STETTINO, POLAND.- The National Museum of Stettino
(Szczecin) Poland presents an exhibition by Tarshito
. The show is presented in collaboration with the Department of Italian Studies, University of Stettino, and will remain open until Thursday, 31 December. The exhibition at the National Museum of Stettino, Poland, follows a series of shows in 2008-2009 in Milan, London, Calcutta and Venice.
Tarshito, based in Italy, has always had an international approach to art. While some of his work has been influenced by his long time in India, the result is totally Tarshito. The constant aspect of his work is his interest in such elements as the sphere, fish, birds, the human hand, and the vase. For Tarshito the vase is a symbol of creation and life which represent man and matter, a perfect symbiosis of will and desire. These are works with a sacred component.
Tarshito means "thirst for inner knowledge" in Sanskrit: it is the name that the guru Bhagwan Shree Rajneesh gave to his Italian student Nicola Strippoli in 1979, then on his first journey to India. Born in Corato, Puglia, southern Italy, in 1952, Strippoli had just graduated from the University of Architecture in Florence, and though still preoccupied with the ideas of radical architecture, was travelling towards the Orient in search of inspiration and full of curiosity. Spiritual India was not something he actively sought but something he stumbled upon - as in all true encounters.
Pune, India, was the beginning of the journey on which he is still embarked, regardless of fashion, regardless of the worlds interest or indifference. His views and experiences as a young man from the West, typically dynamic and focused on future achievements, merged into the experience of meditation: looking into his own inner space, he finds his own way to be creative, his own notion of design.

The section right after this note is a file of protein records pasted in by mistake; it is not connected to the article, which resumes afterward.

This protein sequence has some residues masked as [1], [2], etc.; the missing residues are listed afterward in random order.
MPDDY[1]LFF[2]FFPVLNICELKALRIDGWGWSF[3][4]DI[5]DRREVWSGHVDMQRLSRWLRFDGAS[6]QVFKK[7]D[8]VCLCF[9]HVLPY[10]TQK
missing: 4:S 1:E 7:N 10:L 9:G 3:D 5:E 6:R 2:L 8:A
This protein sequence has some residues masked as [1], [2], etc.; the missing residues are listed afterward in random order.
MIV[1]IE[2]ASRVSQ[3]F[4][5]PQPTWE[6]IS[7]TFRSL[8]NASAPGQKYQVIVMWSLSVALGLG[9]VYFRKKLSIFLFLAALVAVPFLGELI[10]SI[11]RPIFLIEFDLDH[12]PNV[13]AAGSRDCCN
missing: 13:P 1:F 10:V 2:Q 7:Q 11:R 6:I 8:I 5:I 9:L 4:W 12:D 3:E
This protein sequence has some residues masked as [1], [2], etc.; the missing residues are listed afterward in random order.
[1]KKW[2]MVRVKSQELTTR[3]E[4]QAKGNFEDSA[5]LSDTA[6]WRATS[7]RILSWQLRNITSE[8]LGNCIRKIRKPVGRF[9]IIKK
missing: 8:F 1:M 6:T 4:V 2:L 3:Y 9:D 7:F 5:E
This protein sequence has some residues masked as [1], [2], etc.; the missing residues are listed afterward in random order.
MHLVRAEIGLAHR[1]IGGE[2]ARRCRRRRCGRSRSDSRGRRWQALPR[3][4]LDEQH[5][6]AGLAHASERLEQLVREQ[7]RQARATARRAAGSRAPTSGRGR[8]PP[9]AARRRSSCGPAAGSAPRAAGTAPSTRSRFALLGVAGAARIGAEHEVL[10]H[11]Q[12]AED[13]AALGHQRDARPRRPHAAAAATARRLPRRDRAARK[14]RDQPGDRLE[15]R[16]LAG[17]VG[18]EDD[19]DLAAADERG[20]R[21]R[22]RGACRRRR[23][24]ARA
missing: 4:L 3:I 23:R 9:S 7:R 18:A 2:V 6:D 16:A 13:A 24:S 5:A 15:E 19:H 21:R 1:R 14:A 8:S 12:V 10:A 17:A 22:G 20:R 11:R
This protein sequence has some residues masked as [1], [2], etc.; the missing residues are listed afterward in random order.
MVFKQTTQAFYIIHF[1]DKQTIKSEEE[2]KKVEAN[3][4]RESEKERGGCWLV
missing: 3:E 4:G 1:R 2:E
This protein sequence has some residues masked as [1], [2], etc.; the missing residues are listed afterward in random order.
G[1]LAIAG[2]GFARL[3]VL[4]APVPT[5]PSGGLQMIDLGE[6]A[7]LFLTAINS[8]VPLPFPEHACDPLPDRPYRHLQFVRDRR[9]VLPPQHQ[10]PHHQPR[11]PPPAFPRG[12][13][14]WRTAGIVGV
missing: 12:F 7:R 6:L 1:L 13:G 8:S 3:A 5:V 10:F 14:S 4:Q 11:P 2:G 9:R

While Tarshito is an outsider in relation to anything that might be called a trend, he is an insider in that sphere of inspiration and motifs that (as he would put it) comes to the Earth directly from the sky. He uses materials and symbols that belong to ancient traditions and cultures, though his work is committed to the present and aspires to contribute to the future. He is open to any technique, and works with ceramicists and other master craftsmen, for example, to create his giant vases, each one the result of hundreds of individually crafted birds, fish or hands or other elements. The exhibition in Stettino will include his vase One Earth, from 2008, fully 255 cm high - more than eight feet, and 108 cm (3 1/2 ft) in diameter.
This structure in metal and ceramic was made in Tarshito's studio in Rome with the help of Isabella De Chiara, with additional help in Poland from Agnieszka Blazy.
These last 18 months have seen a series of Tarshito exhibitions. "The Sacred Cultures of Art", curated by Andrea B. Del Guercio, opened in mid-2008 at the Church of Saint Francis in Como, Italy, and in December 2008 took over the imposing Castello di Trani near Bari, Puglia, Tarshito's home base. The exhibition then moved on to the Cloisters of San Simpliciano in Milan. In April 2009 Tarshito's first London exhibition, "Jugalbandhi: Encounters in Creation", curated by Daniela Bezzi, opened at The Nehru Centre, the cultural arm of the Indian High Commission. Ms Bezzi also co-curated Tarshito's major exhibition at the Crafts Museum of New Delhi in 2001.
After London two shows were presented in Calcutta (Kolkata), India: The Vase and the Lines" at the Bose Pacia Gallery and The Vase and the Warriors of Love", at the Taj Bengal.
An encompassing creativity
Introducing Lovescapes, a new book of Tarshito's exhibitions from 2000 through this year, Del Guercio wrote: "Tarshito's works are the outcome of a creativity which encompasses both dissonances and harmonies, that brings together recollections that are literary as well as musical, visual as well as technological - a creativity that can only be fully brought out by a curatorial strategy that makes the most of the exhibition spaces....The artist's own personal account details an art based on the complexities of personal experience, and on the curiosity which puts one's own emotions in contact with those of others by seeking out individual forms."